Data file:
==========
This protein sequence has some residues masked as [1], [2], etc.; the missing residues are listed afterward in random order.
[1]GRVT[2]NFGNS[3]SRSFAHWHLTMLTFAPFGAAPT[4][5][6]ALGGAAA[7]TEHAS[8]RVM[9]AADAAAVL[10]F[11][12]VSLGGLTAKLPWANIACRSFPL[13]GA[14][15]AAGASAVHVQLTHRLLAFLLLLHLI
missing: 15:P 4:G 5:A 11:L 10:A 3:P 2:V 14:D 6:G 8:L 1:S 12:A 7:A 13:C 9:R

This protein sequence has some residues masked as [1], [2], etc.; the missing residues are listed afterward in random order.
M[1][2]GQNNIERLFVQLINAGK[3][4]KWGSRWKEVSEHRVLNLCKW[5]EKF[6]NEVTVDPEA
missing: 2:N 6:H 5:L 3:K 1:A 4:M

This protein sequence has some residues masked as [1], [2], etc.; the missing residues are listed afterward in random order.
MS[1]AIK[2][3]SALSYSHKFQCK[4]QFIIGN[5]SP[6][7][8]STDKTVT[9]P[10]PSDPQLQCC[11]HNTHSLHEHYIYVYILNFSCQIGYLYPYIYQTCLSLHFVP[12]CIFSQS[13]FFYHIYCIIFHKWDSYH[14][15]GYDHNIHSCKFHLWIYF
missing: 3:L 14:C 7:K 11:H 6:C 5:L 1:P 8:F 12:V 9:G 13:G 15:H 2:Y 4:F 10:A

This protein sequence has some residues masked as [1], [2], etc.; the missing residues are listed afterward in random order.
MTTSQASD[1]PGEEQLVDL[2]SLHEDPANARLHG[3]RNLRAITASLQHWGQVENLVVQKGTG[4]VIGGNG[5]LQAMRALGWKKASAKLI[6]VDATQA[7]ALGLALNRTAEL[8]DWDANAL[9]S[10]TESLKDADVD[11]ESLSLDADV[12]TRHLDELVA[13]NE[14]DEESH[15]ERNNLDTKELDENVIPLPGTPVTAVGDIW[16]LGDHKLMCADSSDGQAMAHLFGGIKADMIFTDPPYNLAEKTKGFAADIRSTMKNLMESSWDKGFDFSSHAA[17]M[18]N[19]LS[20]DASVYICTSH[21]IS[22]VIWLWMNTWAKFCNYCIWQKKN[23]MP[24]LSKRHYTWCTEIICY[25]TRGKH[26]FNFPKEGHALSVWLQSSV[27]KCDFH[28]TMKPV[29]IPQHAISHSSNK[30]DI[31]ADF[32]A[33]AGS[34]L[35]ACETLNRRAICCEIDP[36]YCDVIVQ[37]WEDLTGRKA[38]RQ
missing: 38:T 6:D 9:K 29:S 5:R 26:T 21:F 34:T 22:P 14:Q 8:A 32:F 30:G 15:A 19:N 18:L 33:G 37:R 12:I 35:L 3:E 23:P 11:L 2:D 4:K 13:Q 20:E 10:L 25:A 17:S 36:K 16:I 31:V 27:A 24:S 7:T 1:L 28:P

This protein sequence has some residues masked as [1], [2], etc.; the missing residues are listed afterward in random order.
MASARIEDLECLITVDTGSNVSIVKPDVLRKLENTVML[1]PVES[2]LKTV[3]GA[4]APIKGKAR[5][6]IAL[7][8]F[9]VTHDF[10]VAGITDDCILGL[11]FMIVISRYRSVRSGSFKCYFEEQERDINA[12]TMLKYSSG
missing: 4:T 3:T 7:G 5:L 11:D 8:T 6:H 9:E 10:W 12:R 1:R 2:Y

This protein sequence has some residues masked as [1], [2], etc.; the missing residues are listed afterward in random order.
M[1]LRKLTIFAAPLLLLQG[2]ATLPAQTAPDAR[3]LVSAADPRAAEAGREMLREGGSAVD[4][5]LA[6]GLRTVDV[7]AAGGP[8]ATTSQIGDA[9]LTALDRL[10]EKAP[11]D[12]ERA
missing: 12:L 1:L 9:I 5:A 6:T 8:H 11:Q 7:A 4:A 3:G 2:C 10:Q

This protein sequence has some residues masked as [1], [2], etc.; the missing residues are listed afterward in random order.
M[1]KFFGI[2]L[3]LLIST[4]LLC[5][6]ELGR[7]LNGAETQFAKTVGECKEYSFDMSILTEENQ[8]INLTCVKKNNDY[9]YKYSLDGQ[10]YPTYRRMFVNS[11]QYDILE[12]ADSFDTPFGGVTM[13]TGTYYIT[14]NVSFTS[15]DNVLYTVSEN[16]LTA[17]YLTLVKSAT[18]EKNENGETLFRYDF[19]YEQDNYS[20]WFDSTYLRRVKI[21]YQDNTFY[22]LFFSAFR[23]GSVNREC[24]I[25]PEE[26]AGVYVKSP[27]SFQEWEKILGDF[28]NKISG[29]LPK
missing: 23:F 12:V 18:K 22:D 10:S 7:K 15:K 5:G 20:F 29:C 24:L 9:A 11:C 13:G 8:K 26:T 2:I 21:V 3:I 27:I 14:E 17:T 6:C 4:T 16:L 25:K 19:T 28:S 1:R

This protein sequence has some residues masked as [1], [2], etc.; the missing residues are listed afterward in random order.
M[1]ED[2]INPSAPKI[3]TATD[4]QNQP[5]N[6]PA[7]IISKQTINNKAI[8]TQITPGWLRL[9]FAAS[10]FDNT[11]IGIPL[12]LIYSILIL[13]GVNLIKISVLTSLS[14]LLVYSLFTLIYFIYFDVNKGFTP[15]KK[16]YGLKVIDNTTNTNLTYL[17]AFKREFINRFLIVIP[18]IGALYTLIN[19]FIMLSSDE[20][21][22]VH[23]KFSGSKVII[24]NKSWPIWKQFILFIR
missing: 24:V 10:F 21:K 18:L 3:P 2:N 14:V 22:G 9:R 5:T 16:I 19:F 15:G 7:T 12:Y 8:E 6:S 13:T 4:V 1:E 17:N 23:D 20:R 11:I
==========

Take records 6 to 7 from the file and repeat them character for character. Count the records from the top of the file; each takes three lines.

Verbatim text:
This protein sequence has some residues masked as [1], [2], etc.; the missing residues are listed afterward in random order.
M[1]LRKLTIFAAPLLLLQG[2]ATLPAQTAPDAR[3]LVSAADPRAAEAGREMLREGGSAVD[4][5]LA[6]GLRTVDV[7]AAGGP[8]ATTSQIGDA[9]LTALDRL[10]EKAP[11]D[12]ERA
missing: 12:L 1:L 9:I 5:A 6:T 8:H 11:Q 7:A 4:A 3:G 2:C 10:Q

This protein sequence has some residues masked as [1], [2], etc.; the missing residues are listed afterward in random order.
M[1]KFFGI[2]L[3]LLIST[4]LLC[5][6]ELGR[7]LNGAETQFAKTVGECKEYSFDMSILTEENQ[8]INLTCVKKNNDY[9]YKYSLDGQ[10]YPTYRRMFVNS[11]QYDILE[12]ADSFDTPFGGVTM[13]TGTYYIT[14]NVSFTS[15]DNVLYTVSEN[16]LTA[17]YLTLVKSAT[18]EKNENGETLFRYDF[19]YEQDNYS[20]WFDSTYLRRVKI[21]YQDNTFY[22]LFFSAFR[23]GSVNREC[24]I[25]PEE[26]AGVYVKSP[27]SFQEWEKILGDF[28]NKISG[29]LPK
missing: 23:F 12:V 18:K 22:D 10:S 7:K 15:K 5:G 20:F 29:C 24:L 9:A 11:C 13:G 8:K 26:T 2:I 21:V 3:I 27:I 14:E 17:T 6:C 4:T 16:L 25:K 19:T 28:S 1:R